Where Did You Go To High School? And Other 'Nosey' Questions To Ask
LAKE SUCCESS, N.Y.-Looking to beat fraud in indirect lending? Get nosey, recommends one pair of observers.
Robert Granados, vice president and general manager of finance solutions at DealerTrack, said that asking "out of wallet" questions is key for credit unions working to prevent fraud in the auto lending space, as well as for their dealer partners.
Granados noted that that means digging deeper and asking questions that only a legitimate borrower would know the answer to, including old addresses, high school information and other "esoteric data points that are not easily Googled."
"Right now, that's not being done at the lender level and they need to do it," continued Granados. "The reality of it is that if you're checking it more up front, and not just once the deal is booked, you could potentially start to spot trends that are coming," whether it be from particular regions or dealers. And the tech solutions that go along with out of wallet questions can help increase productivity by eliminating the need to make calls to verify income or employment.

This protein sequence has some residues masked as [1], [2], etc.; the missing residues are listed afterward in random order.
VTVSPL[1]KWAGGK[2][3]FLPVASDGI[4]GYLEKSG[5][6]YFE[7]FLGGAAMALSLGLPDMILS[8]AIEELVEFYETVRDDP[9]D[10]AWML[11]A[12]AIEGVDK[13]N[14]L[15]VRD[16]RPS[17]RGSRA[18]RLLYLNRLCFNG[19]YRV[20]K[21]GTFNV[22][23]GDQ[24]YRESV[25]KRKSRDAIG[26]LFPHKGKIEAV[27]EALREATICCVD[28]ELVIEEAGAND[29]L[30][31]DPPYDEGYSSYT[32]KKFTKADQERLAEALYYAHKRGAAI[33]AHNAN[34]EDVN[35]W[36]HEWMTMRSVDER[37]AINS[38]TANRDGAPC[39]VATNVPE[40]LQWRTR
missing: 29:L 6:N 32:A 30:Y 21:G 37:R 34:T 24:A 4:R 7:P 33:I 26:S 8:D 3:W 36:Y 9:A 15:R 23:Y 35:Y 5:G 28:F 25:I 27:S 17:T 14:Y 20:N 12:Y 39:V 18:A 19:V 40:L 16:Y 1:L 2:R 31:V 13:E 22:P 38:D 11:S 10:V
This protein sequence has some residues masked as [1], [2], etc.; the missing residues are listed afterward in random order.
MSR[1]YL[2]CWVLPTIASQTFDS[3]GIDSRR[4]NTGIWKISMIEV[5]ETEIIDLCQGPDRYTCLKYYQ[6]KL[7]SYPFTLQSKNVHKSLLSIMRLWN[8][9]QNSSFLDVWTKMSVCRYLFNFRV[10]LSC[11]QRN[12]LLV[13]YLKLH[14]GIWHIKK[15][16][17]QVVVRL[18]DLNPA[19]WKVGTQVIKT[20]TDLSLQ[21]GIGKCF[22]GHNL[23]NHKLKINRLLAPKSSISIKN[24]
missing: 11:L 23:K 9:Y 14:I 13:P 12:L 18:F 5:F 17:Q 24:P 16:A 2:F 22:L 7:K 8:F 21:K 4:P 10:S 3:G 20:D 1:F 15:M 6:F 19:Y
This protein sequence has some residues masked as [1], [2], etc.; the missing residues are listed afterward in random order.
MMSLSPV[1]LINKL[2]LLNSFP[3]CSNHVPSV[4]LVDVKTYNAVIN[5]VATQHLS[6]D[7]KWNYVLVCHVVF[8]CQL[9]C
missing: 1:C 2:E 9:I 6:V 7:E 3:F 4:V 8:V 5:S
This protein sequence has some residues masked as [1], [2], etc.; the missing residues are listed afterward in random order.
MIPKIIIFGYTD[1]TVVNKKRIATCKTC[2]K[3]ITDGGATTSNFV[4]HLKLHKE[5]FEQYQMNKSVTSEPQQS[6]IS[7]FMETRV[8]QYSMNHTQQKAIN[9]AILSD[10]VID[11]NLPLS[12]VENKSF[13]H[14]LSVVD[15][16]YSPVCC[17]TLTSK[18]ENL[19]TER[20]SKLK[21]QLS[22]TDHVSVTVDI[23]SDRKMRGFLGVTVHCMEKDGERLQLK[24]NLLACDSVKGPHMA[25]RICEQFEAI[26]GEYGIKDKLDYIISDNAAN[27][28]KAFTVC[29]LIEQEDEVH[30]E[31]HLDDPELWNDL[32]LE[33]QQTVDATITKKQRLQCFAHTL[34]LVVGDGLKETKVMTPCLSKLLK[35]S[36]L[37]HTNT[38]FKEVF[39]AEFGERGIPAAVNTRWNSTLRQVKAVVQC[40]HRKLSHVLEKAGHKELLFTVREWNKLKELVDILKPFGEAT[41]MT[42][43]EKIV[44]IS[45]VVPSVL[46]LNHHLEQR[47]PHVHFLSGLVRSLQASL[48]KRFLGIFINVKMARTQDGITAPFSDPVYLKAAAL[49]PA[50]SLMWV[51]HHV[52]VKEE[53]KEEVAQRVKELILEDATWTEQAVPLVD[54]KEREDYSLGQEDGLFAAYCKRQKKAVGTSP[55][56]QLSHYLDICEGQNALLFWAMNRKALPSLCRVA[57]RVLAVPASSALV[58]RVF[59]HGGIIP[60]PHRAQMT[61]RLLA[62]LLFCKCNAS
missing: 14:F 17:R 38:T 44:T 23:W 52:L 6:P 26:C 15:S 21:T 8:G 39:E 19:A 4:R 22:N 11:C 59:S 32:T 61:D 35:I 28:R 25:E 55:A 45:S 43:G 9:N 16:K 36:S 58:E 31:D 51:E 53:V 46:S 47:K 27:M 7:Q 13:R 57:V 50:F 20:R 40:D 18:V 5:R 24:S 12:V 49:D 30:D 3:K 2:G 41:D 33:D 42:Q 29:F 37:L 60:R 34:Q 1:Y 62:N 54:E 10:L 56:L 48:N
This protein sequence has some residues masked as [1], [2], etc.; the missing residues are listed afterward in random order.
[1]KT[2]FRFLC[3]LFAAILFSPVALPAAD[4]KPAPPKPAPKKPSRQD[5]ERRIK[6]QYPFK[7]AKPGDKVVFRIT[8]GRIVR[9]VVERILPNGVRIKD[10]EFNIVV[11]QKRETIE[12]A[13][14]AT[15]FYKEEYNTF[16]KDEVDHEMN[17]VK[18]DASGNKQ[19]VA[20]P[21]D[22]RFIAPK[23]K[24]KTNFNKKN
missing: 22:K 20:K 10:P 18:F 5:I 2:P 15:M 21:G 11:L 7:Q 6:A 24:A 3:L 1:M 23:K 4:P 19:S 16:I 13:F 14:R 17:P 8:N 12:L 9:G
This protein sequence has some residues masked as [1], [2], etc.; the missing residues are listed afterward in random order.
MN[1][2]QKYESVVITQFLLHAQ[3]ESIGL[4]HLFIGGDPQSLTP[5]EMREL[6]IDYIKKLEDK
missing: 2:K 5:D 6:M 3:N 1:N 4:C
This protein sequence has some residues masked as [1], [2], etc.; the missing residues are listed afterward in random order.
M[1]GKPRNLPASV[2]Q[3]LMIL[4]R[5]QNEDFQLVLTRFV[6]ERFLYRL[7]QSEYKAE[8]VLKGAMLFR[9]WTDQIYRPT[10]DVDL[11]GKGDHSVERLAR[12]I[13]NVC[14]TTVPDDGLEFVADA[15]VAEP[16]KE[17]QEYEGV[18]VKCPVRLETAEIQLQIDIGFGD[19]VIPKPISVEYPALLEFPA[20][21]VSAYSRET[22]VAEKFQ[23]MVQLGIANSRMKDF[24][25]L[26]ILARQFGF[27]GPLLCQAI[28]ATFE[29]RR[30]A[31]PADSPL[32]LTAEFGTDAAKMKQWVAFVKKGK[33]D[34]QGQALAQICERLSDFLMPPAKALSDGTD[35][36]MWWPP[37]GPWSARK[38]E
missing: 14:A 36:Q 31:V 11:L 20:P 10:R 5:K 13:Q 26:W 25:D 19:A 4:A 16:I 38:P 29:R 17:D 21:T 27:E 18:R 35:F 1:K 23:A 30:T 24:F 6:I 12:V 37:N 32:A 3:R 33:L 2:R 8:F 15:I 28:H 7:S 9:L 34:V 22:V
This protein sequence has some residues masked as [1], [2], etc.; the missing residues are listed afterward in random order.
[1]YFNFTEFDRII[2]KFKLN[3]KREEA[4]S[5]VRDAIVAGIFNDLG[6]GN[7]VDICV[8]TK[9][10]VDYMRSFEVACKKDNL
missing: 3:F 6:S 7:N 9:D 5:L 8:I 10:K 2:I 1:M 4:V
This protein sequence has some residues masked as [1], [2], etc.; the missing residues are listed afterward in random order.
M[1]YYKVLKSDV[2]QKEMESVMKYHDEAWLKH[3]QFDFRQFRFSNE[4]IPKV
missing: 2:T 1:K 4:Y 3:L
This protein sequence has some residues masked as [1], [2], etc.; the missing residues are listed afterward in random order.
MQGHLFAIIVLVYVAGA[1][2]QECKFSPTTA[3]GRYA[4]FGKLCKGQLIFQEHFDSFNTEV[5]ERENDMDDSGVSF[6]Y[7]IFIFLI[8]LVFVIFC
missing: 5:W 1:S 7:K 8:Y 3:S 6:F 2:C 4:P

Granados's colleague, Strati Papageorge, senior director of product management at DealerTrack, noted that in addition to technology to help verify a borrower, just solidifying relations with partner dealers on indirect lending can help mitigate the threat.
"The better you know your dealer and the better relationship you have, the less likely I think you are to have an incident where you have to take a loss," he said, adding that those relationships give a better feel for the kind of clientele a dealer draws, how compliant that shop is and more. Plus, he said, closer ties with a dealer can lead to more business and a more profitable relationship.
But, cautioned Papageorge, "it's an 'and,' not 'and/or.' " In other words, technology and close communication have to go hand-in-hand.